Stopping by Woods on a Snowy Evening
Stopping by Woods on a Snowy Evening
by Robert Frost

Stopping by Woods on a Snowy Evening Analysis

Symbols, Imagery, Wordplay

Welcome to the land of symbols, imagery, and wordplay. Before you travel any further, please know that there may be some thorny academic terminology ahead. Never fear, Shmoop is here. Check out our...

Form and Meter

Rubaiyat Stanza, Iambic Tetrameter, and bears, oh my You may or may not have noticed that "Stopping by Woods on a Snowy Evening" has a nice ring to it, almost like a song. There's rhythm and there'...

Speaker

He's your typical dude. You know, the one riding his horse though the countryside around 5:00pm near the end of December, taking a breather to watch the woods fill up with snow. Wait just a minute....

Setting

We imagine it's a dark evening, perhaps around 5:00pm, near the winter solstice (late December). Although our speaker doesn't tell us why he's out, we picture our speaker has been traveling across...

Sound Check

Think kindergarten recess meets a funeral hymn. Creepy? Yes, we know. But hear us out. With an unusual and uncommon rhyme scheme (check out "Form and Meter" section) and with only eight syllables t...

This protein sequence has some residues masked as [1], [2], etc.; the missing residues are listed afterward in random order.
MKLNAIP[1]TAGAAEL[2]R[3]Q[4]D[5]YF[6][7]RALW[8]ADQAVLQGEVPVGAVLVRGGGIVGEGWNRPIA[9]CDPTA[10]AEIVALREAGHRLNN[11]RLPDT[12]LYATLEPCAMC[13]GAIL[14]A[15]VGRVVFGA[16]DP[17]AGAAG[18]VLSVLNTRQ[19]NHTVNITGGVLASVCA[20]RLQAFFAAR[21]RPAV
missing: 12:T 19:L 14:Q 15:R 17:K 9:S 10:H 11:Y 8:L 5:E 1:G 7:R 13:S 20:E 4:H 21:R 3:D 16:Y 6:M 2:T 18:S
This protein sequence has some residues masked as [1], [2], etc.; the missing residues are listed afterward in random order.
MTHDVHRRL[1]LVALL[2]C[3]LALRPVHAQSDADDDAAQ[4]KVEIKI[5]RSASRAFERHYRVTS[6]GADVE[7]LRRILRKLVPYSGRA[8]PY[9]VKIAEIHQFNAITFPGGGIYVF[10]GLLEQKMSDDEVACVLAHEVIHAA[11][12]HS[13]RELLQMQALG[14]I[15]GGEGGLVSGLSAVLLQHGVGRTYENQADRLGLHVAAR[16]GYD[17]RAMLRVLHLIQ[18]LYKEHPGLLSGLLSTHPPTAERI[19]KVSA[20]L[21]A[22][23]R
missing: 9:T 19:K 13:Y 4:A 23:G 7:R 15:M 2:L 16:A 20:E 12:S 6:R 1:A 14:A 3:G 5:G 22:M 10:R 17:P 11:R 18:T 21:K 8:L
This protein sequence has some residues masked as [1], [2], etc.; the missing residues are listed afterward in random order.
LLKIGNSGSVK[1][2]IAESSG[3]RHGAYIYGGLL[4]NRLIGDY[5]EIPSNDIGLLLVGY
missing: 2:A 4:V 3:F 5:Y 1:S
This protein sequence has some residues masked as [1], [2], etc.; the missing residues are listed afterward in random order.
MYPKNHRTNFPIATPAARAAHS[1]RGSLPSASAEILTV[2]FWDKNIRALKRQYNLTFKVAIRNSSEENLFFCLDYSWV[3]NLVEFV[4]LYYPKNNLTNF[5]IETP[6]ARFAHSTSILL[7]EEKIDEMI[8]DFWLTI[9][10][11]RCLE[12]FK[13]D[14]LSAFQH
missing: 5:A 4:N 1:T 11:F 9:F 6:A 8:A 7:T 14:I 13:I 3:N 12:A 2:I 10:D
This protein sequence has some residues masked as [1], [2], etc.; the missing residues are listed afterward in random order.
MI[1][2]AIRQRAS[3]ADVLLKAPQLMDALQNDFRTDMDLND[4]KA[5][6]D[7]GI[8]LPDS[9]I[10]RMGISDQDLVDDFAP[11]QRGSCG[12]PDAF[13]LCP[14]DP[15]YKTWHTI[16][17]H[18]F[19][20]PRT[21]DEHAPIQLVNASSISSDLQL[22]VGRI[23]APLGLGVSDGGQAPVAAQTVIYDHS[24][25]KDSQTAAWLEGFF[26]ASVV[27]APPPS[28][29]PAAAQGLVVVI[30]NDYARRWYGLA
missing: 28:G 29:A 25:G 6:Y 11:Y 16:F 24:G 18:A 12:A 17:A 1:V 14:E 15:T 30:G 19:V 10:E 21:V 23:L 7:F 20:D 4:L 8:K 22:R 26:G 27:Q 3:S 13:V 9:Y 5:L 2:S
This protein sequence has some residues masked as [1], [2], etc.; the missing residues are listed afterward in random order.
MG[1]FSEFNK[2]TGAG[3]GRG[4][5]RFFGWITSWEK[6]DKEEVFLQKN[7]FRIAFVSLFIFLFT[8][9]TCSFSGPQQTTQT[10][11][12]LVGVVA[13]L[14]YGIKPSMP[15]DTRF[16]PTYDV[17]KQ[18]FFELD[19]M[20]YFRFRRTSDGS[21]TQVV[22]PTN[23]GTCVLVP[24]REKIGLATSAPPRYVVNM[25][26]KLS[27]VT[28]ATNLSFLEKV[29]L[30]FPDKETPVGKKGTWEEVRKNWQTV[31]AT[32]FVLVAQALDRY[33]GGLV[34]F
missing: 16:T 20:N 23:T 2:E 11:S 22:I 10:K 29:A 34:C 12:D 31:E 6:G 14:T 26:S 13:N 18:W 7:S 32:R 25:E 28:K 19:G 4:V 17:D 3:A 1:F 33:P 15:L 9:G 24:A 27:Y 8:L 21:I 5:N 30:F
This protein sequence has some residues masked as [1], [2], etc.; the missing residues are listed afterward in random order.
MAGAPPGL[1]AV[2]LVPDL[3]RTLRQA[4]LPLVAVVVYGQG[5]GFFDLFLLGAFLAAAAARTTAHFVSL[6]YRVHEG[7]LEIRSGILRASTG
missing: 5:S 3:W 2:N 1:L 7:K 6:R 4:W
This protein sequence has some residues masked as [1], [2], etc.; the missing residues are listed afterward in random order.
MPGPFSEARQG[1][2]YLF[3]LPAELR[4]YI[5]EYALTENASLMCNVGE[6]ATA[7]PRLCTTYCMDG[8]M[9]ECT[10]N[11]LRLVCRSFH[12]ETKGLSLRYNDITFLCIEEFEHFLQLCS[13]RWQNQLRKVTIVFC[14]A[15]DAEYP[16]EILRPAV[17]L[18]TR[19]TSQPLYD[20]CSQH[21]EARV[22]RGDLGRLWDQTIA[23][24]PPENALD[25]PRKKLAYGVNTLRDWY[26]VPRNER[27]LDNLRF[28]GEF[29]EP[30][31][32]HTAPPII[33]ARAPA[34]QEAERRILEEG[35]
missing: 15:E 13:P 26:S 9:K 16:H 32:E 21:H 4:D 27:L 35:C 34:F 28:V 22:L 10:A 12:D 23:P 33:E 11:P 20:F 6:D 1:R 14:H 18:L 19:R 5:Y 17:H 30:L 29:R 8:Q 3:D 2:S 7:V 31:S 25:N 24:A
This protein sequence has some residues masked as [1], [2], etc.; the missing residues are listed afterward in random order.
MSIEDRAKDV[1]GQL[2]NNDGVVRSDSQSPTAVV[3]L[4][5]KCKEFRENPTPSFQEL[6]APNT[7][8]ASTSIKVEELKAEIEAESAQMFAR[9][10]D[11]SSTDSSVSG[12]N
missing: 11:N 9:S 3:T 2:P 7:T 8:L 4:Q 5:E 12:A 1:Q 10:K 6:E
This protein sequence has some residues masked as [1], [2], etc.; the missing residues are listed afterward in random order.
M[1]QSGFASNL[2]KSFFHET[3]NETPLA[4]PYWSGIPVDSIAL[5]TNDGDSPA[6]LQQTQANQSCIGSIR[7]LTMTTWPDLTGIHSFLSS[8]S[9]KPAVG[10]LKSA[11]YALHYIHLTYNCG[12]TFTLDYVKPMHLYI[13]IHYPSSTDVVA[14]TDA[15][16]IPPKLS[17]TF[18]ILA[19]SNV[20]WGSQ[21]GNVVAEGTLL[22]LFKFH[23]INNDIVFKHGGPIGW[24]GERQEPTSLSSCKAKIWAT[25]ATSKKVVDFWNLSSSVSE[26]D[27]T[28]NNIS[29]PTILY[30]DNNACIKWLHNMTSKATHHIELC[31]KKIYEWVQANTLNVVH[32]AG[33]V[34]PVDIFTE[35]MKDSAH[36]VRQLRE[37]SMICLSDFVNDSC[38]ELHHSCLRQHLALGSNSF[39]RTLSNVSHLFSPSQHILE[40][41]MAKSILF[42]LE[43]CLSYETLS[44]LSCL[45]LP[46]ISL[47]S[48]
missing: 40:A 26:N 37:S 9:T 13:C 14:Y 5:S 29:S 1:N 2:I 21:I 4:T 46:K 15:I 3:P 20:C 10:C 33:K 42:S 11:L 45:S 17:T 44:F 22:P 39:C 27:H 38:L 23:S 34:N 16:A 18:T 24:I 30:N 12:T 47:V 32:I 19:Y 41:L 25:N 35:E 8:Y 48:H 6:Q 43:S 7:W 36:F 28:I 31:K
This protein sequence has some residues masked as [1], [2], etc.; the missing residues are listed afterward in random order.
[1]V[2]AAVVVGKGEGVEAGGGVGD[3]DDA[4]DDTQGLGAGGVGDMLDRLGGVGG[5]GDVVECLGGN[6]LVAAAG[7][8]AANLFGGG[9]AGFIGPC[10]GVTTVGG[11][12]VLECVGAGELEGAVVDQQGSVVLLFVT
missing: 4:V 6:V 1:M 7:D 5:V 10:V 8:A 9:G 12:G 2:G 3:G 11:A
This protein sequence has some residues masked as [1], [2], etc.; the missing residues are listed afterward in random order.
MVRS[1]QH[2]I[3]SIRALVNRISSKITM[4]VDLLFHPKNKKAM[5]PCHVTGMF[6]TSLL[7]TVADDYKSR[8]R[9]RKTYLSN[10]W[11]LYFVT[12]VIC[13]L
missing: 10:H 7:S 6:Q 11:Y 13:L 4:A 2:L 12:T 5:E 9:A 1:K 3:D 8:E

What's Up With the Title?

The title sounds to us like it would work nicely as a title for a painting, and we can easily imagine (even before reading the poem) gazing at a framed oil painting in a carefully lit museum that s...

Calling Card

Nature, Quiet, and AbsenceFirst of all, can we just point out what a cool name Robert Frost has? If that's not an ideal calling card, than we don't know what is. Imagine registering him for a drive...

Tough-O-Meter

(2) Sea LevelJust as you can slice a pie in a million different ways, you can consider as many interpretations of this poem as you like. In fact, this poem demands that you look at it from multiple...

Brain Snacks

Through the course of his life, Frost became a botanist. (Source)Robert Frost was the first person to win the Pulitzer Prize four times. (Source)In a lecture to the Bread Loaf school (at Middlebury...

Sex Rating

GRead this poem aloud to your baby brother, your puppy, your grandmother. It's clean and pure as freshly fallen snow.

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